|Publication number||US4392610 A|
|Application number||US 06/136,673|
|Publication date||Jul 12, 1983|
|Filing date||Apr 2, 1980|
|Priority date||Apr 2, 1980|
|Publication number||06136673, 136673, US 4392610 A, US 4392610A, US-A-4392610, US4392610 A, US4392610A|
|Inventors||John F. Moskal|
|Original Assignee||Moskal John F|
|Export Citation||BiBTeX, EndNote, RefMan|
|Patent Citations (8), Referenced by (8), Classifications (15)|
|External Links: USPTO, USPTO Assignment, Espacenet|
The present invention is concerned with a heating system, and more particularly, to a heat recovery system for a hot air furnace and the like.
Heretofore various types of heating systems have been provided as for example attention is directed to prior U.S. Pat. Nos. 4,066,210; 4,079,778; 4,090,492; 2,962,218; and 3,086,710. However, neither these prior patents nor any others known to applicant achieve the advantages of the present invention.
The present invention is a heat recovery system which is especially suitable for use with hot air furnaces for individual homes and the like. With the present invention a suitable fluid such as ethylene glycol or a high boiling point type of fluid is caused to selectively circulate so that the fluid is heated by waste heat ordinarily discharged through the chimney, and wherein this waste heat is caused to preheat the incoming cold air for the furnace so that important savings in efficiency and costs of heating homes and the like is achieved.
It is an object of the present invention to provide a heating system wherein there are no coils or lines inside the flue itself which would have a tendency to corrode or restrict the flue gas or permit leakage of the flue gas.
A still further object of the present invention is to provide a heat recovery system that is small and compact and wherein the average homeowner can readily install the unit on their present furnace with ease and in a short period of time.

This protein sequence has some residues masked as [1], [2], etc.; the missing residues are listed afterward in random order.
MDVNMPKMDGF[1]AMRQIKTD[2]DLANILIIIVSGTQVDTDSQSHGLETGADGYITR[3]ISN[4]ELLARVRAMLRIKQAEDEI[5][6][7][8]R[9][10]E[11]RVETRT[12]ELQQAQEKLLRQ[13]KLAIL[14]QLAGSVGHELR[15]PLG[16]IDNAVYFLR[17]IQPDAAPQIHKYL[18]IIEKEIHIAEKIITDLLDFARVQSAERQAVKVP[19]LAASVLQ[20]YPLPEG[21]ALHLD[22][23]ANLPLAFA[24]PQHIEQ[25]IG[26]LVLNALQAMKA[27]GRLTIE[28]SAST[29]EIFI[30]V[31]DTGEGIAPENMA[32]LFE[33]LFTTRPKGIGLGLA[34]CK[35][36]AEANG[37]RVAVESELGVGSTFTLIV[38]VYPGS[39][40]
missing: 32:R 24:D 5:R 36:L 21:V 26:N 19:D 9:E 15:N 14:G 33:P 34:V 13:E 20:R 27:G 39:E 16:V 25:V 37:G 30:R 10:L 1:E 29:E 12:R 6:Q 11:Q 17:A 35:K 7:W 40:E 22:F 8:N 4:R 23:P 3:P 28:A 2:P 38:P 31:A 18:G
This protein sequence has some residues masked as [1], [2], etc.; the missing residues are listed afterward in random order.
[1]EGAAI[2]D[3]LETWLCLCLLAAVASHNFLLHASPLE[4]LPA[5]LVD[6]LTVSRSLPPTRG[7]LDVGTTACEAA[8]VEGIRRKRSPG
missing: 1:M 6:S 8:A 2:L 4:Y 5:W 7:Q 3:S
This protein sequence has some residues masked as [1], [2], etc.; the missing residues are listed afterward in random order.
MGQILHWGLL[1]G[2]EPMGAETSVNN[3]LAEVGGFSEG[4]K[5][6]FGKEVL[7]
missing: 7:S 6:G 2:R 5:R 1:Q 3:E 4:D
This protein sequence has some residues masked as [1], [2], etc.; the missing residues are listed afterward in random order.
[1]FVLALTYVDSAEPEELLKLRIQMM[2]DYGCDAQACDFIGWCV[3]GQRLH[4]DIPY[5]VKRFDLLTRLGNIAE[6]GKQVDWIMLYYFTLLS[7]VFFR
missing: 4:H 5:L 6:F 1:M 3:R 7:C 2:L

Still another object of the present invention is to provide a waste heat recovery system which can be conveniently and easily installed and wherein the device is of an inexpensive construction which is efficient to use, and wherein the device is ruggedly constructed and foolproof in operation.
A still further object of the present invention is to provide a system that is self-contained and wherein there is no need to connect to domestic water to refill the system, thereby eliminating water regulating valves and such components.
The above and other features and objects of the invention will be apparent to those skilled in the art to which this invention pertains from the following detailed description and the drawings.
FIG. 1 is a perspective view showing a furnace equipped with the heat scavenger of the present invention.
FIG. 2 is a diagrammatic view illustrating the present invention.
FIG. 3 is a sectional view taken on the line 3--3 of FIG. 2.
FIG. 4 is a view similar to FIG. 3 but illustrating an alternative or modified form of the invention with a different construction of fin arrangement.
Referring in detail to the drawings, the numeral 10 indicates a conventional furnace for heating a home or the like and the furnace and includes the usual outer housing or structure 11, FIG. 1. The numeral 12 indicates the return air intake for the furnace, and the numeral 13 indicates the heated air outlet for discharging hot or warm air into various parts of the home or other building. The furnace 10 is provided with the usual motor 14 for operating a blower by means of an endless belt 15. A conventional air filter 16 is provided as shown.
In accordance with the present invention, there is provided a heat scavenger or heat recovery system which is adapted to be used for preheating the air such as the cold air entering the air intake 12 so that the home or other building can be heated or warmed with important fuel savings.